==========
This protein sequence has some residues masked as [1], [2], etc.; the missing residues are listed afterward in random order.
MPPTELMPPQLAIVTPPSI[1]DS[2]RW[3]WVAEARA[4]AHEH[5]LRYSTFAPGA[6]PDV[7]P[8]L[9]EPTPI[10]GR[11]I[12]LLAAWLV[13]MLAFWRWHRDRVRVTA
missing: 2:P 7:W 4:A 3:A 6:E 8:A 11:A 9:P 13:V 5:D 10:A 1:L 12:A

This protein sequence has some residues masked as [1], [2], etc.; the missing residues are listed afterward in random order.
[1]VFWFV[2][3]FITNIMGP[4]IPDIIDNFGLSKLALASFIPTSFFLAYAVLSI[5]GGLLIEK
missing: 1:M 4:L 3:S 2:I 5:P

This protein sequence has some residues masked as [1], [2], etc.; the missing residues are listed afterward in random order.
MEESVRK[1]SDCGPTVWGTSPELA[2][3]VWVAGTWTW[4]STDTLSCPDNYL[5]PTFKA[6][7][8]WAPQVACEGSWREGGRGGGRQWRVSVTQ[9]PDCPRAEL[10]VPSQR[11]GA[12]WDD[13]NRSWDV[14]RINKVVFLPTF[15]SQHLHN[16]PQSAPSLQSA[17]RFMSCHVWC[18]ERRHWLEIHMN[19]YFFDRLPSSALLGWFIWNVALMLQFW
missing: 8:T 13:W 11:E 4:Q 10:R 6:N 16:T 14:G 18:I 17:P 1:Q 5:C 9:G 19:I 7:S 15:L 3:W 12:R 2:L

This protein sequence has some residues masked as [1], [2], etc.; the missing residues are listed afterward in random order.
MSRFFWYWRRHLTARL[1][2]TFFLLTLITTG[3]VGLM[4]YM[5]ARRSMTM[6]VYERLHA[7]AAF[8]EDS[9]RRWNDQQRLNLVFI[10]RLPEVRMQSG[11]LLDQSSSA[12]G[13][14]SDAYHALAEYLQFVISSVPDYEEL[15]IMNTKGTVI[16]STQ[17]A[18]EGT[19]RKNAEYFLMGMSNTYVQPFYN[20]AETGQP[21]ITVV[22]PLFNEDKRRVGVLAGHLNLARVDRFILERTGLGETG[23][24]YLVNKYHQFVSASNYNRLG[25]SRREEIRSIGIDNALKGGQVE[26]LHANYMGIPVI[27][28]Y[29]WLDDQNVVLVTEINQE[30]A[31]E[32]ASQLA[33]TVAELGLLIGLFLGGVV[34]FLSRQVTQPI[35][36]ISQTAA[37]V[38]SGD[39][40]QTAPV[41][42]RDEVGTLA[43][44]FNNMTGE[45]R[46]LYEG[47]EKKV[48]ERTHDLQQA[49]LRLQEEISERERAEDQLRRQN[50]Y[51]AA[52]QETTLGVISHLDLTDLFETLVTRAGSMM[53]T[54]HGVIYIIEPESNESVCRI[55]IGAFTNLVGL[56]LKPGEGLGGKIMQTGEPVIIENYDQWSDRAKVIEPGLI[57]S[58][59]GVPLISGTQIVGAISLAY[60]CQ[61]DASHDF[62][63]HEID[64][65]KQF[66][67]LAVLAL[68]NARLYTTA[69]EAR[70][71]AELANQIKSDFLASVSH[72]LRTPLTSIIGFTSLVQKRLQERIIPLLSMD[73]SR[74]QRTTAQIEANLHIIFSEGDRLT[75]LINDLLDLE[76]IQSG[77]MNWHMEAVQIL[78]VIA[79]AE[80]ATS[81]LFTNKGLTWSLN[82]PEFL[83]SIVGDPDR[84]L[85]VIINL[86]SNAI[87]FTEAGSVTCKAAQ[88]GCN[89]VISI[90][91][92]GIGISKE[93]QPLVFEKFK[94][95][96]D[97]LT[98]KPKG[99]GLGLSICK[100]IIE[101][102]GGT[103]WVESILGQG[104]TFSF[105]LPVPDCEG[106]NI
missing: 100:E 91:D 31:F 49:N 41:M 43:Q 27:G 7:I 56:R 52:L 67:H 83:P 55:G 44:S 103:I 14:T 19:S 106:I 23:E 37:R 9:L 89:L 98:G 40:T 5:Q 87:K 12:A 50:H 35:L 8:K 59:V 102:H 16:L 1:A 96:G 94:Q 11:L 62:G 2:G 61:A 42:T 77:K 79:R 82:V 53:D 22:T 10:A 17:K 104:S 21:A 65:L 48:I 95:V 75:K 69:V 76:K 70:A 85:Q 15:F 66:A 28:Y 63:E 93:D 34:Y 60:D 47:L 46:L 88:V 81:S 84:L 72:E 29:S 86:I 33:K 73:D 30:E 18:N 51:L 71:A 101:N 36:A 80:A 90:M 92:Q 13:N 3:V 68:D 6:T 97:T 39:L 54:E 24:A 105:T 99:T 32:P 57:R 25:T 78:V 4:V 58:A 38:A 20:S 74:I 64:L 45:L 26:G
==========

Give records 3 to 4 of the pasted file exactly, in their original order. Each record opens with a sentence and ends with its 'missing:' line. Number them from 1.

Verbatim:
This protein sequence has some residues masked as [1], [2], etc.; the missing residues are listed afterward in random order.
MEESVRK[1]SDCGPTVWGTSPELA[2][3]VWVAGTWTW[4]STDTLSCPDNYL[5]PTFKA[6][7][8]WAPQVACEGSWREGGRGGGRQWRVSVTQ[9]PDCPRAEL[10]VPSQR[11]GA[12]WDD[13]NRSWDV[14]RINKVVFLPTF[15]SQHLHN[16]PQSAPSLQSA[17]RFMSCHVWC[18]ERRHWLEIHMN[19]YFFDRLPSSALLGWFIWNVALMLQFW
missing: 8:T 13:W 11:E 4:Q 10:R 6:N 16:T 14:G 18:I 17:P 1:Q 5:C 9:G 19:I 7:S 15:L 3:W 12:R 2:L

This protein sequence has some residues masked as [1], [2], etc.; the missing residues are listed afterward in random order.
MSRFFWYWRRHLTARL[1][2]TFFLLTLITTG[3]VGLM[4]YM[5]ARRSMTM[6]VYERLHA[7]AAF[8]EDS[9]RRWNDQQRLNLVFI[10]RLPEVRMQSG[11]LLDQSSSA[12]G[13][14]SDAYHALAEYLQFVISSVPDYEEL[15]IMNTKGTVI[16]STQ[17]A[18]EGT[19]RKNAEYFLMGMSNTYVQPFYN[20]AETGQP[21]ITVV[22]PLFNEDKRRVGVLAGHLNLARVDRFILERTGLGETG[23][24]YLVNKYHQFVSASNYNRLG[25]SRREEIRSIGIDNALKGGQVE[26]LHANYMGIPVI[27][28]Y[29]WLDDQNVVLVTEINQE[30]A[31]E[32]ASQLA[33]TVAELGLLIGLFLGGVV[34]FLSRQVTQPI[35][36]ISQTAA[37]V[38]SGD[39][40]QTAPV[41][42]RDEVGTLA[43][44]FNNMTGE[45]R[46]LYEG[47]EKKV[48]ERTHDLQQA[49]LRLQEEISERERAEDQLRRQN[50]Y[51]AA[52]QETTLGVISHLDLTDLFETLVTRAGSMM[53]T[54]HGVIYIIEPESNESVCRI[55]IGAFTNLVGL[56]LKPGEGLGGKIMQTGEPVIIENYDQWSDRAKVIEPGLI[57]S[58][59]GVPLISGTQIVGAISLAY[60]CQ[61]DASHDF[62][63]HEID[64][65]KQF[66][67]LAVLAL[68]NARLYTTA[69]EAR[70][71]AELANQIKSDFLASVSH[72]LRTPLTSIIGFTSLVQKRLQERIIPLLSMD[73]SR[74]QRTTAQIEANLHIIFSEGDRLT[75]LINDLLDLE[76]IQSG[77]MNWHMEAVQIL[78]VIA[79]AE[80]ATS[81]LFTNKGLTWSLN[82]PEFL[83]SIVGDPDR[84]L[85]VIINL[86]SNAI[87]FTEAGSVTCKAAQ[88]GCN[89]VISI[90][91][92]GIGISKE[93]QPLVFEKFK[94][95][96]D[97]LT[98]KPKG[99]GLGLSICK[100]IIE[101][102]GGT[103]WVESILGQG[104]TFSF[105]LPVPDCEG[106]NI
missing: 100:E 91:D 31:F 49:N 41:M 43:Q 27:G 7:I 56:R 52:L 67:H 83:P 55:G 44:S 103:I 14:T 19:S 106:I 23:E 37:R 9:L 89:L 98:G 40:T 5:Q 87:K 12:A 50:H 35:L 8:K 59:V 102:H 16:L 1:A 96:G 94:Q 11:L 62:G 2:G 61:A 42:T 77:K 79:R 82:V 53:D 22:T 10:A 17:K 104:S 21:A 65:L 48:I 95:V 75:K 69:V 76:K 70:A 85:Q 15:F 66:A 28:Y 63:E 93:D 34:Y 60:D 47:L 46:L 88:V 81:S 84:L 72:E 29:S 86:I 33:K 73:D 30:E 18:N 51:L 71:A 101:N 36:A 80:A 90:M 92:Q 13:N 3:V 68:D 6:T 97:T 39:L 54:E 24:A 105:T 99:T 32:P 57:R 25:T 78:V 4:V 58:A 38:A 20:S 74:I 64:L 45:L 26:G